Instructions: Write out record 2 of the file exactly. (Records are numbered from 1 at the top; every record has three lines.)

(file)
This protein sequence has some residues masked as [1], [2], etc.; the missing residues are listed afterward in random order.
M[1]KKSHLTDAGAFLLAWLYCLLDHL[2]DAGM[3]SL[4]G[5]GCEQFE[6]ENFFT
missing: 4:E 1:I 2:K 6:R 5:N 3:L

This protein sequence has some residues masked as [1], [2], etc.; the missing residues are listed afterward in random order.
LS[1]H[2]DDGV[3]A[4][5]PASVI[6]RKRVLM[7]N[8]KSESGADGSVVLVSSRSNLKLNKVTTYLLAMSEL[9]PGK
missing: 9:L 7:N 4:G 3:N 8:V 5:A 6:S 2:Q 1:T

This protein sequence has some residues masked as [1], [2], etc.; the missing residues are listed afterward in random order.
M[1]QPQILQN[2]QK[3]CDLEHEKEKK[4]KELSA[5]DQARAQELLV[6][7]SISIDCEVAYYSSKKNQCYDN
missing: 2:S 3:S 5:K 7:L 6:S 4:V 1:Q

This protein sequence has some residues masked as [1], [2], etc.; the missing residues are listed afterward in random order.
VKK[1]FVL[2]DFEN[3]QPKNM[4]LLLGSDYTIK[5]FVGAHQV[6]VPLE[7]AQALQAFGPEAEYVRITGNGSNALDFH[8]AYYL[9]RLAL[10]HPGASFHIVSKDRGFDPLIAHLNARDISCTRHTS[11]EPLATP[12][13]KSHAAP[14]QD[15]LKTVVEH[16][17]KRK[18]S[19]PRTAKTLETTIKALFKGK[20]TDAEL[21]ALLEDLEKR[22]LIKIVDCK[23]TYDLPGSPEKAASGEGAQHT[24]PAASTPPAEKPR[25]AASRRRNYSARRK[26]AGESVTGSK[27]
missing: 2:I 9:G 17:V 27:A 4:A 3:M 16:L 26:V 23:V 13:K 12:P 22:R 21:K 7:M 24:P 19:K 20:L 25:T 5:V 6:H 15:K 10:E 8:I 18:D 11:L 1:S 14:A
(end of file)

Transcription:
This protein sequence has some residues masked as [1], [2], etc.; the missing residues are listed afterward in random order.
LS[1]H[2]DDGV[3]A[4][5]PASVI[6]RKRVLM[7]N[8]KSESGADGSVVLVSSRSNLKLNKVTTYLLAMSEL[9]PGK
missing: 9:L 7:N 4:G 3:N 8:V 5:A 6:S 2:Q 1:T